Wednesday 20 January 2021

A snapshot of the time: Sound and Music (Vol. 1)

Sound and Music (vol 1); Supriya Nagarajan, Seán Clancy, Marc Yeats, Claudia Molitor, Jobina Tinnemans, Ailís Ní Ríain, Michael Betteridge, Jez riley French, Sam Salem; SOUND and MUSIC
Sound and Music (vol 1)
; Supriya Nagarajan, Seán Clancy, Marc Yeats, Claudia Molitor, Jobina Tinnemans, Ailís Ní Ríain, Michael Betteridge, Jez riley French, Sam Salem; SOUND and MUSIC

Reviewed by Robert Hugill on 19 January 2021
Issued in support of Sound and Music, a disc which gives us a snap-shot of new music in 2020 from Summer School students to established composers

Sound and Music is the national organisation for new music in the UK, composers are its business. In support of its work developing musical talent in the country, the organisation has issued a disc, Sound and Music (Vol. 1) which features a wide range of tracks donated by alumni from its programmes, everyone from Summer School students to established composers, from choral music to sonic art and soundscapes. The composers featured are Supriya Nagarajan, Seán Clancy, Eleanor, Fernando, Marc Yeats, Claudia Molitor, Jobina Tinnemans, Ailís Ní Ríain, Kathleen, Michael Betteridge, Joshua, Maddie, Jez riley French, and Sam Salem.

We begin with Supriya Nagarajan;  Swaying in the wind created during lockdown by Nagarajan, Duncan Chapman, sound artist and arranger, and Satu Marita Sopanen, kantele, a multi-layered work which is a seductive mix of birdsong, an Indian instrument and Indian classical singer.  Seán Clancy's Schematic #3 is an electronic work, an intriguing mix of opposites; Clancy says that the piece is simply notated as a constellation of pitches and numbers. How these materials are used/structured/unfold in time, is entirely at the discretion of the performer(s) and here Clancy performs on synthesizer.

Eleanor's You'll never make it on time has rather attractive pop-ish elements to it, whilst Fernando's Desert Stroll is an engaging riff for clarinet and percussion which turns into something cool and laid-back.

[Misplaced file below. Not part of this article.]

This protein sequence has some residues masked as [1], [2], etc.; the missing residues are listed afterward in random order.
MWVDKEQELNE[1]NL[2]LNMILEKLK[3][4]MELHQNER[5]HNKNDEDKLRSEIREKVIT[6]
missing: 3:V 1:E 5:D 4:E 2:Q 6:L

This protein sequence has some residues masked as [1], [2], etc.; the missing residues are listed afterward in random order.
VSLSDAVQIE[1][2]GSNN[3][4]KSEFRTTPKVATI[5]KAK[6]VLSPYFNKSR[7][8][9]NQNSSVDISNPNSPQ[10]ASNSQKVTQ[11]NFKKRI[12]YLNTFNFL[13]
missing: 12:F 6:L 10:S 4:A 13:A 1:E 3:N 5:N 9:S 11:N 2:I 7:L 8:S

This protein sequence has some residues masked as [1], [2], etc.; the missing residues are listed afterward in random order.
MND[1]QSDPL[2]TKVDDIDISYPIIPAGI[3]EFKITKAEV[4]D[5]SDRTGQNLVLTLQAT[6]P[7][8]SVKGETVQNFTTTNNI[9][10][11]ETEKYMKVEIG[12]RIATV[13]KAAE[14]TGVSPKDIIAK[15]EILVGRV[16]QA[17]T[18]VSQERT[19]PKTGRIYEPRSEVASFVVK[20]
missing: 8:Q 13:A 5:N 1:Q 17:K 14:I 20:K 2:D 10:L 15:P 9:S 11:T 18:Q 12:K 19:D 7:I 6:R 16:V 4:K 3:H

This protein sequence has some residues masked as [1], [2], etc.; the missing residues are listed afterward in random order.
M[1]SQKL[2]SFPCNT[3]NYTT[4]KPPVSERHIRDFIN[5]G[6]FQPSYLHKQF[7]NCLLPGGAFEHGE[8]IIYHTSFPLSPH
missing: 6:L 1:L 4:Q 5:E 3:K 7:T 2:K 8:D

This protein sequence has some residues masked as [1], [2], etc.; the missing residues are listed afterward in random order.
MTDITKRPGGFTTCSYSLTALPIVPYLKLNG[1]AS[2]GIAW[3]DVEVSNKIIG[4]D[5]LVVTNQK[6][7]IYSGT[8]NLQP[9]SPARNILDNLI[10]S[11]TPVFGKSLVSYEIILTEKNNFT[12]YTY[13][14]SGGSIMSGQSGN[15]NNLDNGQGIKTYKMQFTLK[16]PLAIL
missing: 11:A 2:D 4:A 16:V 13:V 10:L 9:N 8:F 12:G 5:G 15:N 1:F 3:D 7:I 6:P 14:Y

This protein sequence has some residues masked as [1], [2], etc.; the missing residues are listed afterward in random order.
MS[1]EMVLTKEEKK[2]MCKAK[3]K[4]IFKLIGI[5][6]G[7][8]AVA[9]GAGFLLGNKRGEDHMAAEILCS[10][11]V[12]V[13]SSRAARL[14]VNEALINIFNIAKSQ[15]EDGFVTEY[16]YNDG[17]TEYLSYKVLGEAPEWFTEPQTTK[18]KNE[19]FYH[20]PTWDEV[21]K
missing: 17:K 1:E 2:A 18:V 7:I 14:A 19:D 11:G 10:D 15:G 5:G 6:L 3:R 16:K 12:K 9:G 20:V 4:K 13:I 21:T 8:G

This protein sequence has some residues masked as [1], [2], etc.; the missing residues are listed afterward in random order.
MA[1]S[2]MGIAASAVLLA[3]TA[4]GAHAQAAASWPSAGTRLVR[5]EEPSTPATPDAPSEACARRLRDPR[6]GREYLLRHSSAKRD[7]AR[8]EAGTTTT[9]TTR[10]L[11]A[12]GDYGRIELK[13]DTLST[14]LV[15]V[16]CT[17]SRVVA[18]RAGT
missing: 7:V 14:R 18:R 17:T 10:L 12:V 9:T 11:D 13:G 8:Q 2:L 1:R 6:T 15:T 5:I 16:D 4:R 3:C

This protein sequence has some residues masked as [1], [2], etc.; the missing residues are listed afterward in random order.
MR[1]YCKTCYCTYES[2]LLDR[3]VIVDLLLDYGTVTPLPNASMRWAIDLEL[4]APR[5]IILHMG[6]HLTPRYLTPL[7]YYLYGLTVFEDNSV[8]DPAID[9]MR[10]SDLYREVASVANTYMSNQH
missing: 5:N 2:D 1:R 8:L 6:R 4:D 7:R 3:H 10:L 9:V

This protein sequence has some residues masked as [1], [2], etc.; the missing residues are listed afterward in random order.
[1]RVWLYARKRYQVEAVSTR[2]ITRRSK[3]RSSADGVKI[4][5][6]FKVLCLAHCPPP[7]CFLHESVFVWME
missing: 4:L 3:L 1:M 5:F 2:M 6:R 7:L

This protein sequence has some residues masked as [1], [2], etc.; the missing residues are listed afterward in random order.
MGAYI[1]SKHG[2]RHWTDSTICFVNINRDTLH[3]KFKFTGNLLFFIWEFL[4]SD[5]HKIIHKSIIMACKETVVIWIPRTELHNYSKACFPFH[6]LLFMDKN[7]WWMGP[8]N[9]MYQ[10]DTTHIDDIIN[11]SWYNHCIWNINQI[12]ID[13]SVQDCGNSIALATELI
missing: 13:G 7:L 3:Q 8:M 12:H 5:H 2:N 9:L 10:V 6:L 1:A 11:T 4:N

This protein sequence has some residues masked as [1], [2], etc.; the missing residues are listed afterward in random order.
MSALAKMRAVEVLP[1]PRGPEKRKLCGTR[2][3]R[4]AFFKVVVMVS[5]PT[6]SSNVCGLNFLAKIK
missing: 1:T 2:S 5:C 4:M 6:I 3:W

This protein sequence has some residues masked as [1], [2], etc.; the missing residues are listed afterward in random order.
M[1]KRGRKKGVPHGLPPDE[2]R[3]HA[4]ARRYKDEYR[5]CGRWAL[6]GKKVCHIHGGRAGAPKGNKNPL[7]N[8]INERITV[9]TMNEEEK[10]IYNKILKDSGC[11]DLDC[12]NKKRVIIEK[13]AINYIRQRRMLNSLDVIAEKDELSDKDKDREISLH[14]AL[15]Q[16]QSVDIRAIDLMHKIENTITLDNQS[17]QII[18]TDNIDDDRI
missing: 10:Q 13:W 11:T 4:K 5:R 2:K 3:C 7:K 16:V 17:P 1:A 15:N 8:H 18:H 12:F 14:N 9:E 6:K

Marc Yeats' Conversation 30 from 'On a Theme of Hermes' is a work for ensemble and voices which fuses many tracks of music and poetry for delivery through a mobile phone app as a user-responsive located installation. The result is a piece which creates a sound-piece using timbre and texture rather than pitch and rhythm. Claudia Molitor's I am chilled uses voice and electronics to create not so much a song as a sense of stream of consciousness. Jobina Tinnemans's Shakespeare and Hedgeshear (Live) features two prepared table tennis matches generating percussive rhythms and squeaks bouncing, alongside  the clipping of metal hedge shears. The result is full of complex rhythimc interest and unusual timbres, but not having the visual element is a lack. Here we simply enjoy the complex soundscape. Ailís Ní Ríain's Furibund is fast and furious, sounding like a prepared piano with elements of Conlon Nancarrow's Studies for Player Piano. The work's title evidently means full of fury : frenzied, raging.

Kathleen's Identity, Universe, Understanding is a complex sound-picture which uses drones, overtones and mouth music, weaving different timbres together. Michael Betteridge's the sunday boys is a choral piece, a movement from a larger work with texts by Andrew McMillan which celebrates singing and how, as (predominantly) gay men, the bodily act of making sound together with our voices has a strong correlation with other forms of physicalness. The work is performed by The Sunday Boys (an inclusive LGBT+ choir based in Manchester), conducted by Betteridge.  The sound world is male-voice close harmony, with the harmonies also evoking religious music.

Joshua's Down Time is cool, big-band jazz, whilst Maddie's Tiger in the Boat draws together intriguing evanescent threads. 

Jez riley French's wash (.) is inspired by a street in Brussels which used to be an area of washing houses, and the piece creates a real sense of streetscape and soundscape.